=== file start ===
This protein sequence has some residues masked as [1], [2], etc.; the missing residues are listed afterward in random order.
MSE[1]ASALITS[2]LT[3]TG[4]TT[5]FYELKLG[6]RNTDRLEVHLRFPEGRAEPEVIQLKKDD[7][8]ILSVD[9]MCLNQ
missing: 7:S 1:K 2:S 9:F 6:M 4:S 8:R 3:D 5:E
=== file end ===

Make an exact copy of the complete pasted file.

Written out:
This protein sequence has some residues masked as [1], [2], etc.; the missing residues are listed afterward in random order.
MSE[1]ASALITS[2]LT[3]TG[4]TT[5]FYELKLG[6]RNTDRLEVHLRFPEGRAEPEVIQLKKDD[7][8]ILSVD[9]MCLNQ
missing: 7:S 1:K 2:S 9:F 6:M 4:S 8:R 3:D 5:E